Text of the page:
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DAVID BRYAN CAMPBELL v. STATE OF MISSISSIPPI

MAY 04, 1983

DAVID BRYAN CAMPBELL
v.
STATE OF MISSISSIPPI



BEFORE BROOM, HAWKINS AND DAN LEE

HAWKINS, JUSTICE, FOR THE COURT:

David Bryan Campbell appeals from an order of the Circuit Court of Lamar County denying relief sought in a petition to clarify sentence. FACTS

Campbell was indicted January 28, 1981 by the Grand Jury of Lamar County for the crime of lustful touching of a female child under the age of fourteen, in violation of Mississippi Code Annotated section 97-5-23 (Supp. 1981). On February 9, at the same court term, he entered a plea of guilty and was sentenced to serve a term of five years in the custody of the Mississippi Department of Corrections, with four years suspended. Campbell also received

 a five-year probationary period beginning that date. The pertinent portion of the court's order states:

 THEREFORE, for said offense and on said plea of guilty it is by the Court ORDERED AND ADJUDGED that the said defendant be, and he is hereby sentenced to a term of five (5) years in the Mississippi Department of Corrections. . . .

 Provided, however, . . . that the ends of justice and the best interest of the public and defendant will be best served, the Court hereby suspends the execution of four (4) years of the above sentence for a period of five years, the suspension of this sentence to commence after the defendant has served one (1) year in the Mississippi Department of Corrections.

 On November 30, 1981, Campbell's parole supervisor made an affidavit that Campbell had violated his probation on October 31, 1981. A warrant was issued for his arrest, and on December 11, 1981, a waiver of hearing executed by Campbell was filed, this waiver stating: I . . . do hereby waive my right to a Probation Revocation Hearing and by the presents do hereby authorize the Court to enter an order revoking my probation and any other appropriate order consistent therewith. . . . *fn1

 On December 11, the circuit judge entered an order of revocation, which, after reciting Campbell's sentence and his placement on probation for a period of five years, and his violation thereof, concluded with the following adjudication:

 IT, THEREFORE, IS ORDERED AND ADJUDGED that the probation of the aforesaid defendant ought to be revoked and it is hereby revoked in accordance with Section 27, Chapter 262, Laws of Mississippi, 1956, and the said defendant is hereby remanded into the custody of the Sheriff to await transportation to the State Penitentiary. The commitment sheet mailed by the circuit clerk to the penitentiary, and dated December 11, recited the sentence and enclosed a copy of the order of conviction and order of revocation.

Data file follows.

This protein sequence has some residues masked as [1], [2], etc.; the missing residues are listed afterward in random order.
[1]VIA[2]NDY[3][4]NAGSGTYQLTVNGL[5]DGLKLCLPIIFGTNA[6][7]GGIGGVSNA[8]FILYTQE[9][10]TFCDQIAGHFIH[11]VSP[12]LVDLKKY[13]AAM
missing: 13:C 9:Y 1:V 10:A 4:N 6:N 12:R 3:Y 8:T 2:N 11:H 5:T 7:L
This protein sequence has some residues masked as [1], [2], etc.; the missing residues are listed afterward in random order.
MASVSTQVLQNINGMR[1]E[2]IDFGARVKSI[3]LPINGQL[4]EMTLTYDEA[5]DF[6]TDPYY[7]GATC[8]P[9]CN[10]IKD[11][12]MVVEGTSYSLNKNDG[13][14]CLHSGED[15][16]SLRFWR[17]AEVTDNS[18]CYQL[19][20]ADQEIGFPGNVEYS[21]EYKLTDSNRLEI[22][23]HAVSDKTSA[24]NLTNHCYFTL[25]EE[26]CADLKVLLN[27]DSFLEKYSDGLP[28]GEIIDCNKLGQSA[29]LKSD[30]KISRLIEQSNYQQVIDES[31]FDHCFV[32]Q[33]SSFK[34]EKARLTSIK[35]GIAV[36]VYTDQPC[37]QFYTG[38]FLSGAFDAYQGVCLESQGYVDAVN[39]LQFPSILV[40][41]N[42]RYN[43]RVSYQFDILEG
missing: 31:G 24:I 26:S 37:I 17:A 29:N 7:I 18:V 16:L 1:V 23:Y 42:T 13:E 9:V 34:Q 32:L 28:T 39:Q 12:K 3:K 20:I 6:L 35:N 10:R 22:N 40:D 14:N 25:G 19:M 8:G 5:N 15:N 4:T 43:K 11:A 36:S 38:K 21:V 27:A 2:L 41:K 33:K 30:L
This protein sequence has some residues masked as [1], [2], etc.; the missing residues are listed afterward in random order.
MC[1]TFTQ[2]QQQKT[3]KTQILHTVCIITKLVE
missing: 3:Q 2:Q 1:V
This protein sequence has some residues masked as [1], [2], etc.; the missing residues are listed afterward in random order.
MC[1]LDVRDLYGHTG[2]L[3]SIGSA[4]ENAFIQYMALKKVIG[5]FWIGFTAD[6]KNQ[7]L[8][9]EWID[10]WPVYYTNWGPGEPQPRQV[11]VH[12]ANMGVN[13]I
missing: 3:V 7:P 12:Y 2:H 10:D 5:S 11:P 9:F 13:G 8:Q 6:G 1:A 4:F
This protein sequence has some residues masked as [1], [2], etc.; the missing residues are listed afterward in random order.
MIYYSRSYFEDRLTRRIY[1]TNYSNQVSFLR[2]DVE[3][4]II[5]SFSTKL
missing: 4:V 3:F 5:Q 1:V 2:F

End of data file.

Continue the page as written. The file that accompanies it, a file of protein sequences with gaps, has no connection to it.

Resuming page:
On December 31, 1981, the circuit clerk prepared an amended commitment sheet and sent it to the penitentiary. Following the heading, TERM OF SENTENCE, the December 11 commitment

 sheet stated: "5 years," but the December 31 commitment sheet stated: "5 years (1 YEAR SERVED, BALANCE OF 4 YEARS AS A NEW SENTENCE)" .

 Then, under REMARKS, the December 31 commitment sheet added: "NOTE: JUDGE PRICHARD'S INTENT IS FOR THE REMAINING 4 YEARS TO BEGIN AS A NEW SENTENCE AFTER REVOCATION, GIVING CREDIT ONLY FOR TIME IN JAIL AWAITING REVOCATION HEARING" .

 On May 25, 1982, Campbell filed in the Circuit Court of Lamar County a petition to clarify his sentence. The petition alleged, inter alia, that upon being returned to the penitentiary he had been given a new prison number, and the Department of Corrections records indicated he was then serving a new and different term of confinement other than the original five years. Campbell alleged that this was incorrect. He then recited how he was being prejudiced, using the following example:

 This mistake hinders petitioner in that he is not being given credit for the time he has already served or any good time he may have earned towards his parole date. EXAMPLE: On a five year sentence an inmate, as of this date, is required to serve one third of his sentence before being considered for parole. On a five (5) year term that would be approximately twenty (20) months. Petitioner has already served over seventeen (17) months on the required twenty (20) months, thus enabling petitioner to parole eligibility in three (3) months. On the other hand on a four year sentence an inmate would need to serve approximately sixteen (16) months before becoming eligible for parole. The way the sentence for petitioner now stands petitioner has only served six (6) months on ...


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